Oct 23, 2014
Farm Bill funds labor survey

USDA recently announced that, through authorizations of the 2014 Farm Bill, it would invest nearly $118 million dollars to support America’s specialty crop producers.

Following that announcement, Gov. Rick Snyder, along with Michigan Department of Agriculture and Rural Development Director Jamie Clover Adams, announced Michigan will receive $1.9 million from USDA to create, enhance and expand the specialty crop industry across the state.

“This funding demonstrates the importance and value of the specialty crop industry in Michigan,” Clover Adams said. “It allows the grantees to further expand the marketing, research and education of these crops that are so vital to our state’s economy.”

Grants for various commodity groups around the state will bring much needed resources to the vegetable industry, to aid in areas such as harvest efficiency, worker safety, labor, research, strategies for advancing disease control in processing carrots, reducing postharvest storage loss of potatoes by identifying production practices and genetic characteristics that predispose the potato for storage loss, and lastly utilizing educational techniques to further the understanding that potatoes are a healthy, delicious and inexpensive source of a myriad of needed elements in a diet, according to Michigan Farm Bureau.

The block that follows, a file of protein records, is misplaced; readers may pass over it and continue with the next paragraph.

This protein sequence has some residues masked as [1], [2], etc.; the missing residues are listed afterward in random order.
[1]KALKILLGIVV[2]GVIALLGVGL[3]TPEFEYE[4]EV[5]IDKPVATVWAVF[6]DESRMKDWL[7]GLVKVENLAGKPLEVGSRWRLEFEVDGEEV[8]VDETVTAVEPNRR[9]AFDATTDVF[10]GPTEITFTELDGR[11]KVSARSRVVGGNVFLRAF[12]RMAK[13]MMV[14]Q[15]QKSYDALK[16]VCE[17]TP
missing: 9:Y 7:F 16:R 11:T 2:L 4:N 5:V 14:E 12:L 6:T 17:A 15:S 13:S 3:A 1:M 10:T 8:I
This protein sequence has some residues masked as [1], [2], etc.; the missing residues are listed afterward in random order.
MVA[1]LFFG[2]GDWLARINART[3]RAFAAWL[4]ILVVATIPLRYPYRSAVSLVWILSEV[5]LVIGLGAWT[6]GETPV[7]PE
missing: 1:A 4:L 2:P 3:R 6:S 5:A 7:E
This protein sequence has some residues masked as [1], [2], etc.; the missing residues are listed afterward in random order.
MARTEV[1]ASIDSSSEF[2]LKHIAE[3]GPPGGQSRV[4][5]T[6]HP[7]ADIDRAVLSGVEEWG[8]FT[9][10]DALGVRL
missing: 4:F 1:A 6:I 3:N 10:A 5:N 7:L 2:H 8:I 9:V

Among the grants, the Michigan Vegetable Council attained funding to have USDA’s National Agricultural Statistics Service survey the state’s vegetable industry, in order to gain data that ascertains the experiences of growers and their responses to the labor shortage, as well as their immediate and longer-term plans if the shortages continue. The labor-intensive sector of the industry hasn’t had up-to-date statistics in more than two years, so the survey, set to go out in early January, will be timely, according to MFB.

“That’s the best time to do it, mainly because vegetable farmers will be able to allocate ample time to fill it out in its entirety,” said Kevin Robson, an MFB horticulture specialist. “Most vegetable growers, along with all of the specialty crop commodity groups, understand the importance of this survey, and they encourage every grower to respond with a completed survey as soon as they get it in the mail.”




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